Although Moses is most remembered for repeatedly confronting Pharaoh and eventually leading the Israelites out of slavery from Egypt, his life has much more to offer us if we look further back in time. Reading through Exodus 3 and 4, it appears that he’s hesitant, to say the least, to follow through with God’s commands to approach Pharaoh and bring His people out of Egypt. There’s quite a bit of dialogue between Moses and God, and most of it is Moses desperately grasping for God to release His call on Moses to execute His plan. At first glance, perhaps Moses’ attempts to talk God out of holding him in charge appear to be based with humility. As though Moses thought so lowly of himself to be unable to do what God had asked, pleading from different angles for God to change His mind, by presenting himself as humble, doubtful, and weak. As is usually the case, there’s more to this than meets the eye.
Back in Exodus 2:11-12, Moses murdered an Egyptian that he’d witnessed beating a fellow Hebrew. Though this rage is what lead him to flee to Midian, in fear of retribution by Pharaoh (2:15), it’s also evidence that he was filled with an anger towards injustice and physically capable of killing a man, presumably with his bare hands. This action does not fit well with one who makes claims of humility as Moses does when replying to God’s directions in 3:11, “But Moses said to God, ‘Who am I, that I should go to Pharaoh and bring the Israelites out of Egypt?'” or when the questions, or rather excuses, pour out of his mouth in asking God, “What if they do not believe me or listen to me and say, ‘The Lord did not appear to you?'” (4:1), or the straight up statements making a clear case that he’s not interested in pursuing Pharaoh and preparing for the exodus in 4:10, “O Lord, I have never been eloquent, neither in the past nor since you have spoken to your servant. I am slow of speech and tongue” and, the final plea, “O Lord, please send someone else to do it” (4:13). All sorts of reasons come out from Moses as to why he doesn’t want to be the man to do the job God had called him to do. All but the last is cloaked in a layer of humility, but as I read into this passage, this is a false humility from Moses where underneath lies laziness, lack of trust, and utter disobedience.
The most amazing aspect of this disregard for God is that Moses was privy to audibly hearing His words as they engaged in a dialogue, where God was unmistakably clear in His directives, and all of this stemmed from a visual encounter as God called to him from the burning bush (3:2-4). To persist in trying to bargain his way out of his assigned duties astounds me, but not to the point where I can’t comprehend the audacity of Moses in his direct disobedience. Even though we aren’t given sight to see our God, or hear Him speaking directly to us, we do as Moses did, and blatantly claim a humility that is false when we’re directed to perform an action that we’re uncomfortable with, or that we wish were laid upon someone else to take on. Surely, several instances can be recounted as we look back, and even today, where we have been given crystal clear messages from God throughout the Bible that we just…don’t…want…to…do. The Holy Scriptures are our burning bush, the printed words on each page offer the dialogue we seek with God, and though we have His Word to direct us, we argue with Him, just as Moses did. And, some of the time, our one sided arguments against what He’s called us to do are camouflaged as a humility towards God and man, but when transparently unpacked, the remaining pieces are anything but humble; they’re downright self-serving.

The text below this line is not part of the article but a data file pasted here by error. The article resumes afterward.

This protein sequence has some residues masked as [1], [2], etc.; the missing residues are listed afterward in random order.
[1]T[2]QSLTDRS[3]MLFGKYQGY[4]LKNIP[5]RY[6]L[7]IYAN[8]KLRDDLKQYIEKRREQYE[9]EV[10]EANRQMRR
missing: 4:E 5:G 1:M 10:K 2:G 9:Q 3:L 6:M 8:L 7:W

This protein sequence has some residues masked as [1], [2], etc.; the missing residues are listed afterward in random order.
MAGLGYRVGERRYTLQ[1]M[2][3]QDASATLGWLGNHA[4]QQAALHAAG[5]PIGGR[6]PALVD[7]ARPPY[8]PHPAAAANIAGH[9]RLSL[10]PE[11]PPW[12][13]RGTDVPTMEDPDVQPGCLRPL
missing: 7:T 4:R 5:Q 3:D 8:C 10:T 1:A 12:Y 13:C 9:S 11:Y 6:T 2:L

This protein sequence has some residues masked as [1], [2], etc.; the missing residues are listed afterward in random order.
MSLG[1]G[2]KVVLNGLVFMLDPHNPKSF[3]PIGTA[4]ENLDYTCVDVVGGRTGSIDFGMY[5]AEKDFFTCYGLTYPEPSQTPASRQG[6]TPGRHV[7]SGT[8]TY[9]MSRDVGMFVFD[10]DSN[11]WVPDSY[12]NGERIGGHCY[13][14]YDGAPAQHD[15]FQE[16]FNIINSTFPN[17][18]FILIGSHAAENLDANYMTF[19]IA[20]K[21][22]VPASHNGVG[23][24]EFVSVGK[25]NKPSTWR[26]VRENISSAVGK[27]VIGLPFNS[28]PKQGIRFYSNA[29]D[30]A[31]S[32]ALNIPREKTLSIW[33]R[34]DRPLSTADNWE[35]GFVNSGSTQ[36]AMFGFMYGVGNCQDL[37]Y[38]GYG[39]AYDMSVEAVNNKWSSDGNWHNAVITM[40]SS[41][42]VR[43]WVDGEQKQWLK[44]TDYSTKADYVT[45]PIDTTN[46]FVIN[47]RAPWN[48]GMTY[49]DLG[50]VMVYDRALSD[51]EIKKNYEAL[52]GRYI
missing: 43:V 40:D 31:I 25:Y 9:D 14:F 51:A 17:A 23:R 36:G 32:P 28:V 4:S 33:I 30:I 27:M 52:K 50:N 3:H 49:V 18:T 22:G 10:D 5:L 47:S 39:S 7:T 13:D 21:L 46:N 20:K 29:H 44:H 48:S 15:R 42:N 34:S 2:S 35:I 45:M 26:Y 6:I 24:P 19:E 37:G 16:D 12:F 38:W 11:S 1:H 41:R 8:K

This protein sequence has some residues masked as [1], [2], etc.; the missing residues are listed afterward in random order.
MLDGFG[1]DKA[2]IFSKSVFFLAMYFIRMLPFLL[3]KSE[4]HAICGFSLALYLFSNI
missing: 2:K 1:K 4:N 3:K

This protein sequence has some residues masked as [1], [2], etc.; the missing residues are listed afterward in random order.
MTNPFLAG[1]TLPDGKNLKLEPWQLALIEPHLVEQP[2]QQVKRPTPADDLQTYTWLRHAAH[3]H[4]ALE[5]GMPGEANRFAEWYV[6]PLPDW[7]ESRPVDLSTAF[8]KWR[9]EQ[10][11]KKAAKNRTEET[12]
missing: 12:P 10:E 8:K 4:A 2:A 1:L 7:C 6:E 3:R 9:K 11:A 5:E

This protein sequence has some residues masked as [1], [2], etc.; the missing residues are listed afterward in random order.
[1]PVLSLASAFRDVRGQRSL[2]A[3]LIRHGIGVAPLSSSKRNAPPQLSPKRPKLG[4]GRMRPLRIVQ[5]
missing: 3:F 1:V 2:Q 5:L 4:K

So God hasn’t asked me to lead a people out of exile, or dedicate my life to spreading the gospel in a foreign country full of animosity towards our Savior, or prophesy in His name, but what He has charged me with is the command to “Be holy, because I am holy” (Leviticus 11:44,45; 19:2; 20:7; 1 Peter 1:16). This, all alone, is a high calling, richly described as to how to go about in striving towards it on each and every page of our Bibles; God Himself, speaking to us, commanding us, teaching us, guiding us, directing us, convicting us, and compelling us to follow Him out of the slavery unto ourselves and into genuine humility in seeking His will before our own. Let us remember how foolish Moses sounded in his disobedience, how obviously selfish and futile our motives are before the God who knows every fiber of our being, and strive to accept what He says to do and be without hesitation. If we will not abide, let us at least be real about our reasoning as Moses was in his last statement, “O Lord, please send someone else to do it” (4:13). No excuses, no false humility, just plain ol’ disobedience. It took him awhile to get there, but he finally owned up to why he didn’t want to do as God commanded and, take note, he did it anyway.